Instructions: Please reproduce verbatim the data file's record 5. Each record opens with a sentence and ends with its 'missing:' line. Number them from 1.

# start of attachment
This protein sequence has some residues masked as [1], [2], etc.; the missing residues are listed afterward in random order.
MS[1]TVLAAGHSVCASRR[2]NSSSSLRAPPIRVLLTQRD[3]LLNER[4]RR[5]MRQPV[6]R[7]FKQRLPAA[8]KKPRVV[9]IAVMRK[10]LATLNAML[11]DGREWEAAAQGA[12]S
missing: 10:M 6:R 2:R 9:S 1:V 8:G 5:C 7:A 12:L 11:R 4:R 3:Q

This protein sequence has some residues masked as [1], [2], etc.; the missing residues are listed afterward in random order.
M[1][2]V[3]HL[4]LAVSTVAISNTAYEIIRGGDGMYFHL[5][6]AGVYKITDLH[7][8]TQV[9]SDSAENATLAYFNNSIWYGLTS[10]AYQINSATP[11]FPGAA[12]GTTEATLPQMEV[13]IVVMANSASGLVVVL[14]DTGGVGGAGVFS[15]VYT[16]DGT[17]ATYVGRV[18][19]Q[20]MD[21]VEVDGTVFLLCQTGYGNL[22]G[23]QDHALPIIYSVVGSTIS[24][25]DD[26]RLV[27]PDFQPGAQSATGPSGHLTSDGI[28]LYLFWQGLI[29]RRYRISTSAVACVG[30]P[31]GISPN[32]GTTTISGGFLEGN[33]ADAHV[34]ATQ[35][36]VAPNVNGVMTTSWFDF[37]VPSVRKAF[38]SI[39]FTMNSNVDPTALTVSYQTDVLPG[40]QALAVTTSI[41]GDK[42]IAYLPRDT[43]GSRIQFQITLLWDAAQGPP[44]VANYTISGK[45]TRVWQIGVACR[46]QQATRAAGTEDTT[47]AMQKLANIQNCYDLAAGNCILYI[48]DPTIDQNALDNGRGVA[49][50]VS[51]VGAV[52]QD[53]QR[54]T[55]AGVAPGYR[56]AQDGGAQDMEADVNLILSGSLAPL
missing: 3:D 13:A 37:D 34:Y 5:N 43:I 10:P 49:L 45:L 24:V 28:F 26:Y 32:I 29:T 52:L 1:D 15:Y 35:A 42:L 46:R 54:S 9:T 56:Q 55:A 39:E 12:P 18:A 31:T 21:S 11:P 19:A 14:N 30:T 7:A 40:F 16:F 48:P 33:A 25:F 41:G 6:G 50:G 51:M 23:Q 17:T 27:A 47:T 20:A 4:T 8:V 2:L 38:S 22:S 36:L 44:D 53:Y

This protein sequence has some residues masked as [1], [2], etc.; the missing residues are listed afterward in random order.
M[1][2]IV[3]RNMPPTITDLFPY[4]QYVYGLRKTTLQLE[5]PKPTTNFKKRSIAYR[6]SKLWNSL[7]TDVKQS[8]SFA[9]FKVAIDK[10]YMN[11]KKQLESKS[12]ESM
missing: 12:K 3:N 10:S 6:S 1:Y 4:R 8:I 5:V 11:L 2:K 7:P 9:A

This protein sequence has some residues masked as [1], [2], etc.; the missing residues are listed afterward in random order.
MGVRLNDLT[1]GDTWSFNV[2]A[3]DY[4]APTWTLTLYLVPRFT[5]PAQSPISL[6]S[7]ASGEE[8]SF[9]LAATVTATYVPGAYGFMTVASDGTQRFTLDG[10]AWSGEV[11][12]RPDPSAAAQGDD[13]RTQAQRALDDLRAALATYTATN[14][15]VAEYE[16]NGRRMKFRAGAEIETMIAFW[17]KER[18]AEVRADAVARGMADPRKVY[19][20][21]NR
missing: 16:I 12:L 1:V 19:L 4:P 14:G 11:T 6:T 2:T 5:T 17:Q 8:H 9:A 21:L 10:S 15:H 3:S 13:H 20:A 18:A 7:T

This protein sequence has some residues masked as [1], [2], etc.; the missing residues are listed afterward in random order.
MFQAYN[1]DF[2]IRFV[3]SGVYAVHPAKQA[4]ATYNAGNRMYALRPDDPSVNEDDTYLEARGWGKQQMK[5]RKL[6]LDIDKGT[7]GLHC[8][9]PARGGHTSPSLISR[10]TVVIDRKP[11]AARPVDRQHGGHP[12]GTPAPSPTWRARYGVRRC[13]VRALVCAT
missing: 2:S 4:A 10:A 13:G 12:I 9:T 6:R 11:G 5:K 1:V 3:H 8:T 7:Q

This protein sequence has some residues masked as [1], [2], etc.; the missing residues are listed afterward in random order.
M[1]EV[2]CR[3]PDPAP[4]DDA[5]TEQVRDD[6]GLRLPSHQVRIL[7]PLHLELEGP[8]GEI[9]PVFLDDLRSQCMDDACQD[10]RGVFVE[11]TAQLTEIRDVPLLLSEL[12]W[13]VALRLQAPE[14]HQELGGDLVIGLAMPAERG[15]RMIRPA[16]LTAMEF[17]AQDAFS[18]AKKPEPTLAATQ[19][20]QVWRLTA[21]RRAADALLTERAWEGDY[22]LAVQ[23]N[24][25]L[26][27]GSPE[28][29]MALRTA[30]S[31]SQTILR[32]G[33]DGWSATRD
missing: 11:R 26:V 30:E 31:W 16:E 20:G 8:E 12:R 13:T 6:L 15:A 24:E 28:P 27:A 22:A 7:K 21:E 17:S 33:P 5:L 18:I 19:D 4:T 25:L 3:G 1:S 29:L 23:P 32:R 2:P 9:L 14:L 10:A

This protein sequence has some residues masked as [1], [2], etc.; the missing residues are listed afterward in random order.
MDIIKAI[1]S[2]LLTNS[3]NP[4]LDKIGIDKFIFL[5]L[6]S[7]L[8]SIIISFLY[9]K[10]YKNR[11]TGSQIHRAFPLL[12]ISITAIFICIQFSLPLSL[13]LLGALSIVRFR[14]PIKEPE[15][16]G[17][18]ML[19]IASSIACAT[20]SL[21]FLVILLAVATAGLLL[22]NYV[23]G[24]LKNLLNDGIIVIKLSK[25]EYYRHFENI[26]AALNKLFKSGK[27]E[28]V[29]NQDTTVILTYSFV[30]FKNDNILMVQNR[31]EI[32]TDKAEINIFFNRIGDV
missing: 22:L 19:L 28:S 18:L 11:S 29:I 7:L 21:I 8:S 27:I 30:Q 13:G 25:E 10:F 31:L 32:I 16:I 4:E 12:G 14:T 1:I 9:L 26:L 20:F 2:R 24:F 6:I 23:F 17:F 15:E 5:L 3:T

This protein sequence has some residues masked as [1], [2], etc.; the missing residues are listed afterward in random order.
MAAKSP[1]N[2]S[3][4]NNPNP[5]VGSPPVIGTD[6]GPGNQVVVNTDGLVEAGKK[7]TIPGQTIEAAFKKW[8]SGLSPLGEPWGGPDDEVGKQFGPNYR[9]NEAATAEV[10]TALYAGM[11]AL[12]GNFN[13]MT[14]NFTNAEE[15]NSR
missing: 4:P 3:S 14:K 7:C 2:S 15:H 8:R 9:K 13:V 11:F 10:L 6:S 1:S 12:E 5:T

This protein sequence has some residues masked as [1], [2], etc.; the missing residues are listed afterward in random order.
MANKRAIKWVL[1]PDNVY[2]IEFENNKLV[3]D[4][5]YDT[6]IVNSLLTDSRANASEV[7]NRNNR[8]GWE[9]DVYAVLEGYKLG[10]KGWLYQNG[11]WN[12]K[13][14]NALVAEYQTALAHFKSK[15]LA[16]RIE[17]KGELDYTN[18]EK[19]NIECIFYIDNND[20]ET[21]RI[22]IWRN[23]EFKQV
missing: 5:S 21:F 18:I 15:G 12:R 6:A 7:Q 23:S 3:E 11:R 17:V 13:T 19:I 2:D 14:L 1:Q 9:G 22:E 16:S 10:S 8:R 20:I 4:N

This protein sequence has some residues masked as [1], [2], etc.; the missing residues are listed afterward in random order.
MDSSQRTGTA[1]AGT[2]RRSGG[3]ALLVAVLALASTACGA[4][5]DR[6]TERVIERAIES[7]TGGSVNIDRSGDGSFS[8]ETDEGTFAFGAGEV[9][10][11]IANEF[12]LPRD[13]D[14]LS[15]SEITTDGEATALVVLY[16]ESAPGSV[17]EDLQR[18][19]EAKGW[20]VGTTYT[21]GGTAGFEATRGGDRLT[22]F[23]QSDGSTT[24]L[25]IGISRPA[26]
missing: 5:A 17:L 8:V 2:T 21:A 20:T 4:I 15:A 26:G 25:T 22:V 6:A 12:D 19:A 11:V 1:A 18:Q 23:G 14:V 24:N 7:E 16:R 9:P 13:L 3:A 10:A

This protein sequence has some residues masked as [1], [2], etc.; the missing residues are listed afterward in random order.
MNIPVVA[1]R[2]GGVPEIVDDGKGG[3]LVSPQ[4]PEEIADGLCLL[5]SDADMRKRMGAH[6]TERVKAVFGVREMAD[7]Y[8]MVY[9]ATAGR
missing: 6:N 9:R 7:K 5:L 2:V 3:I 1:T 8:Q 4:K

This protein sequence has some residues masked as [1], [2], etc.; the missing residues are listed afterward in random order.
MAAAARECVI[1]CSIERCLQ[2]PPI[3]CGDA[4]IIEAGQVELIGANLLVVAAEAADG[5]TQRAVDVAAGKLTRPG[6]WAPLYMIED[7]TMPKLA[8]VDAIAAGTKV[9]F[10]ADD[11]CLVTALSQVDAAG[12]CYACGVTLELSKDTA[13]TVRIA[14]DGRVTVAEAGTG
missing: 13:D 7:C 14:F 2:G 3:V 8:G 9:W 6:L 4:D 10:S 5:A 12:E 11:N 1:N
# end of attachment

This protein sequence has some residues masked as [1], [2], etc.; the missing residues are listed afterward in random order.
MFQAYN[1]DF[2]IRFV[3]SGVYAVHPAKQA[4]ATYNAGNRMYALRPDDPSVNEDDTYLEARGWGKQQMK[5]RKL[6]LDIDKGT[7]GLHC[8][9]PARGGHTSPSLISR[10]TVVIDRKP[11]AARPVDRQHGGHP[12]GTPAPSPTWRARYGVRRC[13]VRALVCAT
missing: 2:S 4:A 10:A 13:G 12:I 9:T 6:R 11:G 5:K 1:V 3:H 8:T 7:Q